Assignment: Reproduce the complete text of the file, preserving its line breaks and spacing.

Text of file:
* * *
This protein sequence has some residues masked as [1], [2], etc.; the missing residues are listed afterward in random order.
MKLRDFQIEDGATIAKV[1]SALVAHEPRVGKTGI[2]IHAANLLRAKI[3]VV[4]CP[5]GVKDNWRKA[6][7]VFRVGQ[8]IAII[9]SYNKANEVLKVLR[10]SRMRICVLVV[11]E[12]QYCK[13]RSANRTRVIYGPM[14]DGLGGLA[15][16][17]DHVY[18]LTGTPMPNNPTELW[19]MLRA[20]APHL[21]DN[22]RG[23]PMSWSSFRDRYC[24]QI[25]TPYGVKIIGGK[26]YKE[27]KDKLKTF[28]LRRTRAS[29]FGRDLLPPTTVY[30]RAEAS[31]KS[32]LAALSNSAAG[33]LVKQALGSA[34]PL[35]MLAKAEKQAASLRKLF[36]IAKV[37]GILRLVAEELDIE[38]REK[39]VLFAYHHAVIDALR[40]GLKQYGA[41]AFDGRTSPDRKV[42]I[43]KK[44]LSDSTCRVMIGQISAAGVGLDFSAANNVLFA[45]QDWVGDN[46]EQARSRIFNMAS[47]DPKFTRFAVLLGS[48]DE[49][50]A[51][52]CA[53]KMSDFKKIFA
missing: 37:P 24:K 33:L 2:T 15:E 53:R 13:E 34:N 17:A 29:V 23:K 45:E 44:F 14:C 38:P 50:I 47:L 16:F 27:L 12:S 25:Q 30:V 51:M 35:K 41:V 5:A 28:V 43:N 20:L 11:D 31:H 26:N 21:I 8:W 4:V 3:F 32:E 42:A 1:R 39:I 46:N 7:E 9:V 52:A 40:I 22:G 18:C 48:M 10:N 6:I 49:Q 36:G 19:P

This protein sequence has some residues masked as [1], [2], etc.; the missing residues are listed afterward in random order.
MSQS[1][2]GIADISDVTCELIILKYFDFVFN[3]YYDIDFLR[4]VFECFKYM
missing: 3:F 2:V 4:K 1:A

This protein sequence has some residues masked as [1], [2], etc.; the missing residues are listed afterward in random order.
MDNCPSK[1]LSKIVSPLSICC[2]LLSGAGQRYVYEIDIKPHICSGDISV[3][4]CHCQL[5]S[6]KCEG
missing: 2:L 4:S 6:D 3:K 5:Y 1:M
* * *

This protein sequence has some residues masked as [1], [2], etc.; the missing residues are listed afterward in random order.
MKLRDFQIEDGATIAKV[1]SALVAHEPRVGKTGI[2]IHAANLLRAKI[3]VV[4]CP[5]GVKDNWRKA[6][7]VFRVGQ[8]IAII[9]SYNKANEVLKVLR[10]SRMRICVLVV[11]E[12]QYCK[13]RSANRTRVIYGPM[14]DGLGGLA[15][16][17]DHVY[18]LTGTPMPNNPTELW[19]MLRA[20]APHL[21]DN[22]RG[23]PMSWSSFRDRYC[24]QI[25]TPYGVKIIGGK[26]YKE[27]KDKLKTF[28]LRRTRAS[29]FGRDLLPPTTVY[30]RAEAS[31]KS[32]LAALSNSAAG[33]LVKQALGSA[34]PL[35]MLAKAEKQAASLRKLF[36]IAKV[37]GILRLVAEELDIE[38]REK[39]VLFAYHHAVIDALR[40]GLKQYGA[41]AFDGRTSPDRKV[42]I[43]KK[44]LSDSTCRVMIGQISAAGVGLDFSAANNVLFA[45]QDWVGDN[46]EQARSRIFNMAS[47]DPKFTRFAVLLGS[48]DE[49][50]A[51][52]CA[53]KMSDFKKIFA
missing: 37:P 24:K 33:L 2:T 15:E 53:R 13:E 34:N 17:A 29:V 23:K 45:E 44:F 14:C 38:P 50:I 47:L 16:F 27:L 12:S 25:Q 30:V 51:M 35:K 41:V 5:A 28:V 43:N 20:L 11:D 31:H 26:N 21:I 8:W 4:V 3:F 32:E 42:A 1:R 39:I 46:N 7:E 9:V 52:A 40:I 22:G 18:C 48:M 10:N 6:I 49:Q 36:G 19:P

This protein sequence has some residues masked as [1], [2], etc.; the missing residues are listed afterward in random order.
MSQS[1][2]GIADISDVTCELIILKYFDFVFN[3]YYDIDFLR[4]VFECFKYM
missing: 3:F 2:V 4:K 1:A

This protein sequence has some residues masked as [1], [2], etc.; the missing residues are listed afterward in random order.
MDNCPSK[1]LSKIVSPLSICC[2]LLSGAGQRYVYEIDIKPHICSGDISV[3][4]CHCQL[5]S[6]KCEG
missing: 2:L 4:S 6:D 3:K 5:Y 1:M